Former president and now Congresswoman Gloria Macapagal-Arroyo may now be considered a key ally in the global fight against cervical cancer.
Arroyo, who is also credited for declaring the month of May every year as “Cervical Cancer Consciousness Month” in the country, recently led an immunization campaign against Human Papillomavirus (HPV) infection in Guagua to protect learners from the dreaded disease. HPV is responsible for more than 90% of anal and cervical cancers, and most people who become infected do not know they have it.
The HPV vaccination drive, which will have around 17,000 school-aged children in Pampanga as its main beneficiaries, was supported by the Department of Health (DOH) in Region 3, the Provincial Health Office in Pampanga, as well as the Governor and Board Members of Pampanga, the Mayor of Guagua, and the Department of Education (DepEd).
An economist and a game-changer in Philippine politics, the presence of the former head of state at the Pampanga event may already be considered a shot in the arm for the DOH, which has been calling for increased funding for its HPV immunization program in the coming year.
In 2023, the DOH procured 1 million doses of HPV vaccines to provide cervical cancer protection to 500,000 girls aged 9 to 14. This coverage represents approximately 38% of targeted school-aged children nationwide and already covers HPV vaccination efforts across 15 regions nationwide (the effort, however, still does not include MIMAROPA and Region 2).
Fearing that their HPV vaccination allocation will be cut to 750,000 under the fiscal year budget in 2024 (250,000 less than the 1 million doses procured last year), the DOH has since called on lawmakers to increase funding for its HPV vaccination drive during budget negotiations in Congress. They claim that reducing the HPV vaccines will make it more difficult for the health department to fulfill its mandate.
Latest data shows the government has already spent around P 46.63 billion on cancer treatment alone, including cervical cancer. A budget cut on the procurement of HPV vaccines would be ironic since 99% of cervical cancer cases are preventable through early vaccination of girls as early as 9 years old.
Eliminating cervical cancer by 2040
Every two minutes, a woman dies of cervical cancer worldwide.
In the Philippines, it ranks as the second most common type of cancer that afflicts women. Almost 8,000 Filipino women are diagnosed with the disease annually, and it continues to claim the lives of 11 Filipinas every day. The disease is largely preventable through vaccination and screening, and could also be easily managed through early detection and appropriate treatment.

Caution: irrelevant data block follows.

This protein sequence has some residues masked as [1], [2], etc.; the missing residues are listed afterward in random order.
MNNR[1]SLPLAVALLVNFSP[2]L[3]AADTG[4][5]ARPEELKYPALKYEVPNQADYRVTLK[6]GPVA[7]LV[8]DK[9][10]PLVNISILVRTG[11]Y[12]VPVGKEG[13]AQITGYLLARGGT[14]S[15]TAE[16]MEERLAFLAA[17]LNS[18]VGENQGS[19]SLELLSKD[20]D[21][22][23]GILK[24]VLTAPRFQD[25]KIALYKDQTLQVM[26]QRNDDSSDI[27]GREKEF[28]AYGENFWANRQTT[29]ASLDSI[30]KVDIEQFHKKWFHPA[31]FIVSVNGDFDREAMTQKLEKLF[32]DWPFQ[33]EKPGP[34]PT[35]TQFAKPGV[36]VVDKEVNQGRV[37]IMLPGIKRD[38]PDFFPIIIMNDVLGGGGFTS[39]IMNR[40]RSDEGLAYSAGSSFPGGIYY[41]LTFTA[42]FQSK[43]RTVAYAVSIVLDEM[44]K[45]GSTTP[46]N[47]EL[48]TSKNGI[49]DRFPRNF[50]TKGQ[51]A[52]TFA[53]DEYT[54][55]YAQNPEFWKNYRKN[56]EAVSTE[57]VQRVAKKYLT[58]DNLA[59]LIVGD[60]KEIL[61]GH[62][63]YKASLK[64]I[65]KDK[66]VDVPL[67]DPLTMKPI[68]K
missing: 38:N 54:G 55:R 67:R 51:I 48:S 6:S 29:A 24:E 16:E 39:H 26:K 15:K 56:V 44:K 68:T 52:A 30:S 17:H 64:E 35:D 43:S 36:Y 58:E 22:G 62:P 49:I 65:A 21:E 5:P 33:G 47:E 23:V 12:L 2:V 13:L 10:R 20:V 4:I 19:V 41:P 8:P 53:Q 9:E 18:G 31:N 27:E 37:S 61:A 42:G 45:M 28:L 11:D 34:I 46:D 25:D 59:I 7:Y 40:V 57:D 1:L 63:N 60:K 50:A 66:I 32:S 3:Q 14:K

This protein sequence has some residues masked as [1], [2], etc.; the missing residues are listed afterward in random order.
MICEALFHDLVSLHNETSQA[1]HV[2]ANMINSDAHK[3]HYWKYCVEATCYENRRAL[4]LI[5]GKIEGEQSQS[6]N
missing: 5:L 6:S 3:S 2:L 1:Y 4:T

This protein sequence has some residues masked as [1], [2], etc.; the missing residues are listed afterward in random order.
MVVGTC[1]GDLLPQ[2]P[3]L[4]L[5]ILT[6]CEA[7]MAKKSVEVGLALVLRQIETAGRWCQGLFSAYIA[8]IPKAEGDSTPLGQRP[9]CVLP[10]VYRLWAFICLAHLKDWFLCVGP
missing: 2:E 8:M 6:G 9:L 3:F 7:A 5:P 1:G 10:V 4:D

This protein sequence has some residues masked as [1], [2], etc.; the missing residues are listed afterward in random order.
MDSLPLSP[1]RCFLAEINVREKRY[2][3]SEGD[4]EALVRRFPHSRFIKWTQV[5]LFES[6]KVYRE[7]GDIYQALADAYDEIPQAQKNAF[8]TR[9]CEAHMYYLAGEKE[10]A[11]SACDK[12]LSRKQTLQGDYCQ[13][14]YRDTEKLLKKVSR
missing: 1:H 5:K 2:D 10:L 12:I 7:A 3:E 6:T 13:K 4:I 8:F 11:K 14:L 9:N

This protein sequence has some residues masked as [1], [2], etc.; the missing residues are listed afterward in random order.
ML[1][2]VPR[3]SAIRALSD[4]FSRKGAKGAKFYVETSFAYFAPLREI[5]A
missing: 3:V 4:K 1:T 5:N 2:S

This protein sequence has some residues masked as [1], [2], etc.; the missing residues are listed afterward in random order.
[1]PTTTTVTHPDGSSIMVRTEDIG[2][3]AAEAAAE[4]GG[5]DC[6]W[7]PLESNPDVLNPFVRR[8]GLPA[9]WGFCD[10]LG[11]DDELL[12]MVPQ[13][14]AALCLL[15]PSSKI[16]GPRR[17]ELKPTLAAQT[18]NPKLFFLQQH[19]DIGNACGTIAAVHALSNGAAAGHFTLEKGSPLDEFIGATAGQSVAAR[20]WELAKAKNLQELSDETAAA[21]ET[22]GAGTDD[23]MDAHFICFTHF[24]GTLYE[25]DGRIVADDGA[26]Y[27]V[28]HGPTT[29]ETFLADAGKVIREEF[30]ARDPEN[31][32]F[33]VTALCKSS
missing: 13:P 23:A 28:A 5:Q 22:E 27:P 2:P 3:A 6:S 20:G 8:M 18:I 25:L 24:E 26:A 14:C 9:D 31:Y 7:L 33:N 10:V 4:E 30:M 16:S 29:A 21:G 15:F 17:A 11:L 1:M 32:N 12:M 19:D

Cervical cancer continues to be a burden, especially in low-resource countries like the Philippines where needed facilities for prevention, screening, diagnosis, and treatment are usually lacking. Immunogenicity studies have shown that two doses of HPV vaccine provide better protection for the younger age group. Early vaccination before HPV exposure is also more effective.
This is why Pampanga’s initiative to introduce a school-based HPV vaccination among children aged 9 to 14 can be an important first step in building a more resilient system that could fortify the community’s protection against vaccine-preventable diseases like cervical cancer.
Acknowledging that cervical cancer is 90 percent preventable, the Philippines has since become one of the many countries answering the call of the World Health Organization (WHO) to help eliminate cervical cancer by 2040.
According to the WHO, it is possible to eliminate cervical cancer using the 90-70-90 rule: HPV vaccination gets scaled up to cover 90% of adolescent girls; 70% of women receive HPV-based screening; and 90% of women with pre-cancer symptoms or invasive cervical cancer receive treatment. In line with the global mission to address the burden of HPV and eliminate cervical cancer, the DOH has since made it clear that allocating more resources to HPV vaccination is necessary.
According to the health department, increasing the budget for HPV vaccination can significantly expand the reach of these life-saving shots. This will not only shield individuals from the devastating effects of cervical cancer, it will also ease the broader social and economic burdens linked to the disease.